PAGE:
Brant Howell of SML Aviation in Roanoke, Virginia and Danny Kane of Kane Aviation in Salem, Virginia were awarded the Top 2012 Achievement Award. In less than one year working as a team they converted from several old airplanes to a full Diamond fleet, including two DA20s (one is G500), a DA40 G1000 and the recent addition of a DA42. “Coupled with their advanced motion flight simulators and top-notch CFIs, these Diamond Flight Centers are providing the very best results and learning experience in flight training today,” says Armstrong. Read the rest of this entry »


ANN Selects Diamond’s DA40 XLS ‘Best Of The Breed’ 2012: GA ‘Plane Of The Year’

GlassPilotGeneral, News

As Seen on ANN – The Aircraft News Network

After Surviving A Tough Year, We Think There Are Still A Few Things To Celebrate
Final Compilations by ANN Editor-In-Chief/Roving Aeronaut, Jim Campbell

Each year, we put our heads together, look over reader input as well as our own reports and other sources of info and try to recognize the VERY BEST aircraft in a number of pivotal categories.

This particular series will cover the aircraft we consider to be the VERY BEST of the whole breed. In the past, we have broken these awards into a number of categories but the plain fact of the matter is while there is much to be thankful for as far as 2012 is concerned (the survival of the industry, most of all), there are few categories in which there were products that distinguished themselves sufficiently to permit such an award. So… we’re only going to offer awards to planes in categories in which there is a clear and pervasive winner.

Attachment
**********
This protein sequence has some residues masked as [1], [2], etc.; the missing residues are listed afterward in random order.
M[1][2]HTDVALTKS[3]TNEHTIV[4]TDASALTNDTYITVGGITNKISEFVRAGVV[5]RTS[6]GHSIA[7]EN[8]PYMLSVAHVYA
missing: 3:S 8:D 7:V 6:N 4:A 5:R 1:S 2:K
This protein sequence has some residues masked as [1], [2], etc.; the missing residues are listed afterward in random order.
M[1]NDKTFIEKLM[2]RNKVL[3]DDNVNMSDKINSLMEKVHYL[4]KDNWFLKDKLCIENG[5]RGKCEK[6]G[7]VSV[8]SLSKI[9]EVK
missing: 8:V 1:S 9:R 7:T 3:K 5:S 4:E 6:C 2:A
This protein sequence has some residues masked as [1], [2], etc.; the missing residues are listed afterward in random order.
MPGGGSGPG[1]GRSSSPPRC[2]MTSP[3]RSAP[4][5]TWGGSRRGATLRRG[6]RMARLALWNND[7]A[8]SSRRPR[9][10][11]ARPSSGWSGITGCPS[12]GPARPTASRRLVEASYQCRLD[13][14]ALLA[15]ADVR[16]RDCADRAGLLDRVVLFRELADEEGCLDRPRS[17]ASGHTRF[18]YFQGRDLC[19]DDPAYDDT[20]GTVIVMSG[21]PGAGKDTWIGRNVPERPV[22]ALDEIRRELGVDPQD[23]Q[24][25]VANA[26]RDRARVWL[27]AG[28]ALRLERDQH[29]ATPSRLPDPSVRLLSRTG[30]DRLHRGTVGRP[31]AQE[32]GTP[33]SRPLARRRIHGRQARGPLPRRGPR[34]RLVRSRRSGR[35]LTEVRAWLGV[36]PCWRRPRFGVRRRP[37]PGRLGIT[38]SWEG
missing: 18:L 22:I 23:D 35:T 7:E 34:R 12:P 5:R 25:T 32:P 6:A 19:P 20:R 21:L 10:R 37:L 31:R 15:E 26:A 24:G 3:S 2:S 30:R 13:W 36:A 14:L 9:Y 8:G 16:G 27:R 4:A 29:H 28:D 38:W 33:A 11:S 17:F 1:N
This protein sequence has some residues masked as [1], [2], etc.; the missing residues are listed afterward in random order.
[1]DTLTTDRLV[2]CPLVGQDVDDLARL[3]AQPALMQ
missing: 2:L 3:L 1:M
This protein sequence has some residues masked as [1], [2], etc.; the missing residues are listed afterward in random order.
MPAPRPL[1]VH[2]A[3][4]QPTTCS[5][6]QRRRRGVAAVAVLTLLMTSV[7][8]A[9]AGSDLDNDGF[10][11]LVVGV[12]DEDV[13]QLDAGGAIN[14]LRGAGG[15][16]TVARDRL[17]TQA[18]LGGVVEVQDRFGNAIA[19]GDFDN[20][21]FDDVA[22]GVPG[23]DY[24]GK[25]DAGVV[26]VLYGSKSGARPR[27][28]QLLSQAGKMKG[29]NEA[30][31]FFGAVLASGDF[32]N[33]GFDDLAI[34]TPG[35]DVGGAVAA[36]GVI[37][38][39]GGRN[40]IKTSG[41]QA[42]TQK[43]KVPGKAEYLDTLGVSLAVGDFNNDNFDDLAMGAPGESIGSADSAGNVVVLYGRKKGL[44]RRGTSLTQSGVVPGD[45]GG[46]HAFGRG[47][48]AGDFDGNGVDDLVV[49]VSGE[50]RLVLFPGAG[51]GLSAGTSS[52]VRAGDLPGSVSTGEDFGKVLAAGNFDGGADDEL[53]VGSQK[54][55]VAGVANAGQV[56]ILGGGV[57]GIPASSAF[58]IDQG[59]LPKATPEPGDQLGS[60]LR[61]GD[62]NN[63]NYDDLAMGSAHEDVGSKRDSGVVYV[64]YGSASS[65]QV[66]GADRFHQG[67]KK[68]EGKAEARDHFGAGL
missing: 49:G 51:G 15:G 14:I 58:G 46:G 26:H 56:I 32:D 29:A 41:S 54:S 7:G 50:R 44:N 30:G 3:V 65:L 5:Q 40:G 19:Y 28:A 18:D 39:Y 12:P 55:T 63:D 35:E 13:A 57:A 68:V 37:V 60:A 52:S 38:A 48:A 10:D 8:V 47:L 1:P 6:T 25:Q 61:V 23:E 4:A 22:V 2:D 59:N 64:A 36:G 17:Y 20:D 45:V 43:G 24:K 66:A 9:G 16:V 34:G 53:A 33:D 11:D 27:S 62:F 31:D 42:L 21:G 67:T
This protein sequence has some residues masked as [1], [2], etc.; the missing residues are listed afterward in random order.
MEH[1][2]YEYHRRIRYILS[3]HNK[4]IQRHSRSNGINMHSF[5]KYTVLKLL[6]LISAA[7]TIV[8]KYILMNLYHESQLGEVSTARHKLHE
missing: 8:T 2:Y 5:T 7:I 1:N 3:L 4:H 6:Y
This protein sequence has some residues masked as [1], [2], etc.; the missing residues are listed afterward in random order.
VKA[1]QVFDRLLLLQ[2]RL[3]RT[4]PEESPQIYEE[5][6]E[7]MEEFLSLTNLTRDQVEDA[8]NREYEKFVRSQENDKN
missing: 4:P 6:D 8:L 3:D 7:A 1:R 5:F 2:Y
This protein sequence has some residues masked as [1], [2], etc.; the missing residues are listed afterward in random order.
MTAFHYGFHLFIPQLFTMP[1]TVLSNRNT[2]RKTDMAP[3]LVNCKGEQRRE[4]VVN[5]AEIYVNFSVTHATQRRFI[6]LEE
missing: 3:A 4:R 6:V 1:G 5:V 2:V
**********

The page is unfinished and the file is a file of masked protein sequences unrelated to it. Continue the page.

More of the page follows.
But first, let’s start at the top with our Plane Of The Year (The Best Of Them All — Regardless of Category). As this year came to a close, we made some tough decisions as to what constitutes a “Best of Breed” and how wide we wanted to cast the net. As noted in past years, it struck us that naming an overall “best” aircraft across the entire spectrum of general (or sport) aviation is probably no longer reasonable. Which isn’t to say that we won’t make a selection… but that we reserve the right not to do so if no specific aircraft steps up to deserve the title. There are simply too many aircraft that have distinguished themselves in too many outstanding ways for one to readily be called better than the other on an overall basis and too much junk cluttering the aero-universe (confusing the issue), to boot.. and worse than that, there are some exceptional aircraft out there that are now built by companies that (in our opinion) have proven that they can no longer be trusted — and as good as their products have been in the past, the current state of the company leaves us no choice to but to discard ANY consideration of their products. In the case of Cirrus Aircraft, for instance, whose problems have been extensively documented, we simply do not trust the company as far as we could throw any of their product line… and while their current products were principally developed some time ago by far more talented people (in our opinion) than are running the Chinese-owned ship at the moment, we simply believe that an aircraft that is built by a company we do not trust, can not itself, be trusted — at least not with our family and/or friends on board.